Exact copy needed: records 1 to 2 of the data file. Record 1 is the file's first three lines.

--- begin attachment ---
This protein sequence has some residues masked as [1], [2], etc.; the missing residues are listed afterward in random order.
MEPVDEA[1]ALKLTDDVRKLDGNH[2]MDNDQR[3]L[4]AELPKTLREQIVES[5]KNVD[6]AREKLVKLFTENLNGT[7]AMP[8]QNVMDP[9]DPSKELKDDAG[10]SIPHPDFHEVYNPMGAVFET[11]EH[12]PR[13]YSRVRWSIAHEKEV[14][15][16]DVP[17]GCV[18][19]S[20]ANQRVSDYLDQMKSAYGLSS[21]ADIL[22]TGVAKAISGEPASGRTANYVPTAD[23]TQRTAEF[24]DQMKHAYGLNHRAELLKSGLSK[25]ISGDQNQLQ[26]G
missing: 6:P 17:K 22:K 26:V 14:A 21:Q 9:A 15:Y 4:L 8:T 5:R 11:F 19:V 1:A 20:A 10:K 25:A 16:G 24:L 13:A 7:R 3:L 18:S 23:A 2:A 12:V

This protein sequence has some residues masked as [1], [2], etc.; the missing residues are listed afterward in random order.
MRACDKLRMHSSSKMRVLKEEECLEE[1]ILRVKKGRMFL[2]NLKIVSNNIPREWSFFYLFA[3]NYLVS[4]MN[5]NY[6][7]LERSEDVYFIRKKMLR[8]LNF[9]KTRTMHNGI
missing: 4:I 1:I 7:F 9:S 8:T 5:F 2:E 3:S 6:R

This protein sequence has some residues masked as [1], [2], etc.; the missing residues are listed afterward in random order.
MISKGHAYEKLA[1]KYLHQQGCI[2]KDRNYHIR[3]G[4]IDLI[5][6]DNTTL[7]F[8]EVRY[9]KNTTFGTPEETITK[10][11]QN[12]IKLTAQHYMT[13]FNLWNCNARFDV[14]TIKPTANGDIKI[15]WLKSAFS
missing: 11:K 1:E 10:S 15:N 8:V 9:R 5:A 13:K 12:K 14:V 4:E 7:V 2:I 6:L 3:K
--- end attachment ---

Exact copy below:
This protein sequence has some residues masked as [1], [2], etc.; the missing residues are listed afterward in random order.
MEPVDEA[1]ALKLTDDVRKLDGNH[2]MDNDQR[3]L[4]AELPKTLREQIVES[5]KNVD[6]AREKLVKLFTENLNGT[7]AMP[8]QNVMDP[9]DPSKELKDDAG[10]SIPHPDFHEVYNPMGAVFET[11]EH[12]PR[13]YSRVRWSIAHEKEV[14][15][16]DVP[17]GCV[18][19]S[20]ANQRVSDYLDQMKSAYGLSS[21]ADIL[22]TGVAKAISGEPASGRTANYVPTAD[23]TQRTAEF[24]DQMKHAYGLNHRAELLKSGLSK[25]ISGDQNQLQ[26]G
missing: 6:P 17:K 22:K 26:V 14:A 21:Q 9:A 15:Y 4:L 8:T 5:R 11:F 19:V 1:A 20:A 10:K 25:A 16:G 24:L 13:A 7:R 3:L 18:S 23:A 2:A 12:V

This protein sequence has some residues masked as [1], [2], etc.; the missing residues are listed afterward in random order.
MRACDKLRMHSSSKMRVLKEEECLEE[1]ILRVKKGRMFL[2]NLKIVSNNIPREWSFFYLFA[3]NYLVS[4]MN[5]NY[6][7]LERSEDVYFIRKKMLR[8]LNF[9]KTRTMHNGI
missing: 4:I 1:I 7:F 9:S 8:T 5:F 2:E 3:S 6:R